Apple in talks with airlines about bringing iTunes music and video downloads to seat-backs in-flight

“Aircraft in-flight entertainment (IFE) system providers have held talks with Apple Computer on the possibility of licensing its iTunes media download software for airlines’ own systems, enabling passengers to use frequent-flyer miles to download music and videos on to iPod MP3 players in-flight,” Andrew Doyle reports for Flight International. “‘We’ve had lots of discussions with Apple,’ said Thales vice-president and in-flight systems general manager Brad Foreman last week at Aircraft Interiors Expo in Hamburg. ‘The key is to get them to see the value of hosting iTunes on an aircraft. Is it a big enough market for them to be interested in? I’d try to do it tomorrow if they said yes.’ Panasonic Avionics strategic product marketing director David Bruner agreed that ‘there’s a lot of airline interest’ in the idea of hosting iTunes. ‘Apple is aware of the market,’ he said. ‘It’s a small market for them, but it’s a very visible market.'”

“Apple refuses to confirm or deny the talks,” Doyle reports. “Several airlines have requested building iPod docks, or Universal Serial Bus (USB) ports in seatbacks, allowing passengers to browse iTunes through the airline’s IFE system before transferring music directly to the MP3 player. Flights could be an ideal time during which to download songs, but currently it is restricted to those passengers with laptops flying on a flight with a wireless network. In order to license an onboard system offering, Apple would have to re-engineer the software to allow songs downloaded mid-flight to be transferred back on the customer’s computer hard disk, currently prohibited. Apple would also encounter licensing issues similar to those faced by in-flight telephony providers over where copyright and sales data are recorded for media downloaded in international airspace, according to industry insiders familiar with the negotiations.”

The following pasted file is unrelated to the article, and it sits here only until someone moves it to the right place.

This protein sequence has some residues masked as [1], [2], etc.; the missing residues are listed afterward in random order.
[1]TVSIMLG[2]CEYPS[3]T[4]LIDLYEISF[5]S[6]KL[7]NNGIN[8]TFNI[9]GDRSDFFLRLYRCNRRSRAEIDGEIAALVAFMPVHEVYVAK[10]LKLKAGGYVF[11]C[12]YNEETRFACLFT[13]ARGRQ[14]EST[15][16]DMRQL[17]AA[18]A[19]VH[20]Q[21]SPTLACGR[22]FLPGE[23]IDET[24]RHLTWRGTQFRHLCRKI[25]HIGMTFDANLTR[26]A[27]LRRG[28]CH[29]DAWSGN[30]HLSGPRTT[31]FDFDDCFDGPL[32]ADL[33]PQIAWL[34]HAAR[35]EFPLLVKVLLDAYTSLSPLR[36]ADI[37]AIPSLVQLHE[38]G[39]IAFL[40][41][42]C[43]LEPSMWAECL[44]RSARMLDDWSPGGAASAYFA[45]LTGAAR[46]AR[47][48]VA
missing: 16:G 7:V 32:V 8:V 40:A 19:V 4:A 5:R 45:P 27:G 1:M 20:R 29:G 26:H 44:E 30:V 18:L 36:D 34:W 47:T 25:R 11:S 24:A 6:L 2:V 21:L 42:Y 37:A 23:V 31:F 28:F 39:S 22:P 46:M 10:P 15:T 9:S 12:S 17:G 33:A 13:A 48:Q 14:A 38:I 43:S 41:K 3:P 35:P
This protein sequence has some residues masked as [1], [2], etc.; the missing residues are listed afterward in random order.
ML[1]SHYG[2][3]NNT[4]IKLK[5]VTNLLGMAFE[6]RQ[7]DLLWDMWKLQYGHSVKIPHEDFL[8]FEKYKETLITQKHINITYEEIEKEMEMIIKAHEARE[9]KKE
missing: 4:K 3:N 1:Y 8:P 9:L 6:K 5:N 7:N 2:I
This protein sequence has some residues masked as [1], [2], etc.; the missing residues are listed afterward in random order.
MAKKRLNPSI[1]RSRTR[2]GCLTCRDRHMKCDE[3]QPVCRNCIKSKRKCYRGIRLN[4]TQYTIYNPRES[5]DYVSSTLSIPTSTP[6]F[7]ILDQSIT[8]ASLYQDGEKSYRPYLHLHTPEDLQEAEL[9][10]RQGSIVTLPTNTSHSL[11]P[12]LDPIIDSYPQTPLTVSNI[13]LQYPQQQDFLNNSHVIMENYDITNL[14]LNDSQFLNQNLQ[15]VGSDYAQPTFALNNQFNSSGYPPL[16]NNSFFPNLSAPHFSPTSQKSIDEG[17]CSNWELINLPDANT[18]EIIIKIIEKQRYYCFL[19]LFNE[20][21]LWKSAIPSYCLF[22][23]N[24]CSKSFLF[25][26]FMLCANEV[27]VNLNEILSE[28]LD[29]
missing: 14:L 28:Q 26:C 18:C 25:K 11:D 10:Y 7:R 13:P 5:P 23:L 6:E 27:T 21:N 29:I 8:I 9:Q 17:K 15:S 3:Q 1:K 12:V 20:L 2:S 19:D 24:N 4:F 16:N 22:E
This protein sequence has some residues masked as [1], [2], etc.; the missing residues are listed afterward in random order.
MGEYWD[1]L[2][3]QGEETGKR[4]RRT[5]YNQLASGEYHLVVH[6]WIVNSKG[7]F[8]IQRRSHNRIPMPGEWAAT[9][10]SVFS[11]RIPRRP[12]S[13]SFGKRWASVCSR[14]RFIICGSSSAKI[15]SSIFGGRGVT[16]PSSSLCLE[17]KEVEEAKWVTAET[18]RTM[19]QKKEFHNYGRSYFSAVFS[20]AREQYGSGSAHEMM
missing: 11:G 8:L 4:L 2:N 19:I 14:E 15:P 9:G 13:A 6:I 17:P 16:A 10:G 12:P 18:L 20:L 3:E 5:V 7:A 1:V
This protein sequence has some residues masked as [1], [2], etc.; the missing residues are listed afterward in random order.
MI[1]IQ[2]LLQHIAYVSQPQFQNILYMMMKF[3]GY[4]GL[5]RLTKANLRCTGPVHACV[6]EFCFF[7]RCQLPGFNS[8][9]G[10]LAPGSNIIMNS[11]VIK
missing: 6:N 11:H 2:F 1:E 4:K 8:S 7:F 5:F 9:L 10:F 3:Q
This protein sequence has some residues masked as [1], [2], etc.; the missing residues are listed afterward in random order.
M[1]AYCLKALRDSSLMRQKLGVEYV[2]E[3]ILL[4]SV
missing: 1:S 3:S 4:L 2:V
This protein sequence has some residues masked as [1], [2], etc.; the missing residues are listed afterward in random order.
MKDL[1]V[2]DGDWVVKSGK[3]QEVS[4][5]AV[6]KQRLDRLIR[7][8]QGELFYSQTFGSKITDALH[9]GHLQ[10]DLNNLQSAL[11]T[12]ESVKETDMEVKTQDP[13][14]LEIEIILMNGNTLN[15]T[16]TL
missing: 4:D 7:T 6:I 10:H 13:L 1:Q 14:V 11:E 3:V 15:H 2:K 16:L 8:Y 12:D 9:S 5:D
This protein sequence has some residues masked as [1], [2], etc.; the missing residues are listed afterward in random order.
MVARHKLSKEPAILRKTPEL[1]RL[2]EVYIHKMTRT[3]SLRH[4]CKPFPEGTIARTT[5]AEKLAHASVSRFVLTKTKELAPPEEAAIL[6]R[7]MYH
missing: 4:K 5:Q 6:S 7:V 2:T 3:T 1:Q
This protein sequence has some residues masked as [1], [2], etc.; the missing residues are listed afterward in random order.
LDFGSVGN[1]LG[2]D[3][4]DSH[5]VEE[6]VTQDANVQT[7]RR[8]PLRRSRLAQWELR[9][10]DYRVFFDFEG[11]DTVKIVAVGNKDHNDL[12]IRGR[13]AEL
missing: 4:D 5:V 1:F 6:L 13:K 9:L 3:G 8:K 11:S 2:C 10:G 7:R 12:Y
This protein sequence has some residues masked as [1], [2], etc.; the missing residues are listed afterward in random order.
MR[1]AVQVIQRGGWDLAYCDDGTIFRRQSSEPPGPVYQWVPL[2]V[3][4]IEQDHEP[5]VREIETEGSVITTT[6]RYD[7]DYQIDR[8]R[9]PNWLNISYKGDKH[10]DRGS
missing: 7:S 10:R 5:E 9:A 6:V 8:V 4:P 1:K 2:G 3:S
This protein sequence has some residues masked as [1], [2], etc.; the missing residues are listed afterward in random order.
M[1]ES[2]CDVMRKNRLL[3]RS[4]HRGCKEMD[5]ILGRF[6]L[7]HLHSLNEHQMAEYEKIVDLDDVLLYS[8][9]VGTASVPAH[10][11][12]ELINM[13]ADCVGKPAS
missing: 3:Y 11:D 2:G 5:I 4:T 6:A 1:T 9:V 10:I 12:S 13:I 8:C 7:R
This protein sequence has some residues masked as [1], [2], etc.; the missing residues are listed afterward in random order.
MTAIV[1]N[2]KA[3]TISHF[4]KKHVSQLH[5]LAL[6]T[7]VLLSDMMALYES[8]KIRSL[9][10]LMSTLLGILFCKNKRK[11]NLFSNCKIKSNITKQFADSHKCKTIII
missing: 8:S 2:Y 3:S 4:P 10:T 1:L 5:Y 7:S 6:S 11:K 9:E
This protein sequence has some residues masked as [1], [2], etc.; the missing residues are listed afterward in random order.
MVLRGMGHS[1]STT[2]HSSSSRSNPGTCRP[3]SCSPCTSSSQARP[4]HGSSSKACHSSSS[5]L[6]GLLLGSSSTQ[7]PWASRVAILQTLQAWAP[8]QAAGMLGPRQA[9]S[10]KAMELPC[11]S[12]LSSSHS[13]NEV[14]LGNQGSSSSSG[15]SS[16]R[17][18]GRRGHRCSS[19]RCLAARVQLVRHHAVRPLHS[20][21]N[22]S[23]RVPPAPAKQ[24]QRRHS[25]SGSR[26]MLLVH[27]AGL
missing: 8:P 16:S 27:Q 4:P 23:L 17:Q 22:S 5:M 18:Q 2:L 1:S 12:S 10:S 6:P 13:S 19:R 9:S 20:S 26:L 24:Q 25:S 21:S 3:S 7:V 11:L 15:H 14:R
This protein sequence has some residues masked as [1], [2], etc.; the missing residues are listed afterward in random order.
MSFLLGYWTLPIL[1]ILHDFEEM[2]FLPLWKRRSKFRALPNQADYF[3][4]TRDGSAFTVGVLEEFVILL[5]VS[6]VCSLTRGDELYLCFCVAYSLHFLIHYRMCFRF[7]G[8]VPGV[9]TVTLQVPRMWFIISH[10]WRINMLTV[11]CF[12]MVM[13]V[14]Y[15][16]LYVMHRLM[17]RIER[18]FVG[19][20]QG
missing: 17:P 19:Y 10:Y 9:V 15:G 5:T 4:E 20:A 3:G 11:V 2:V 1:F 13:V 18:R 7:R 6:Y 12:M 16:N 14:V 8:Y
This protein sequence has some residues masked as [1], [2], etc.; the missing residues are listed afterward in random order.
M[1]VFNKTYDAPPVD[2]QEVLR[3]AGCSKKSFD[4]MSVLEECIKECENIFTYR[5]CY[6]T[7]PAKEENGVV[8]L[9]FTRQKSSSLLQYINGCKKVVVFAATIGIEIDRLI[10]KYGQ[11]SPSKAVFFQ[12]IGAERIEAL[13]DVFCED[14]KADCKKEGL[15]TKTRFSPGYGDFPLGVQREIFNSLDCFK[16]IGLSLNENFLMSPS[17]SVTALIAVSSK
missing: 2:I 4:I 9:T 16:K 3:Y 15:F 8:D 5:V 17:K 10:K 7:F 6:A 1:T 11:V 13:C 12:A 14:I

Full article here.

MacDailyNews Take: If Apple decides to do such a thing, it would be more of a mindshare and marketing move for Apple than a profit play. The dominant market leader should be in seat-backs in-flight as opposed to seeing a beleaguered Napster or Real or some other sputtering also-ran Microsoft WMA-crippled outfit that’s limited to Windows-only while also being iPod-incompatible.

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  1. First post (or near to it) ” width=”19″ height=”19″ alt=”smile” style=”border:0;” />

    This can be a win win situation for Apple to maintain their near monoploy over the download music market.

    It’s a first thing for them, always being the underdog and doing things their way to maximize profits, but now they have to make concessions to maintain that near monopoly.

    It’s a good experience, better Apple than Microsloth.

    Have a nice day “Mike”.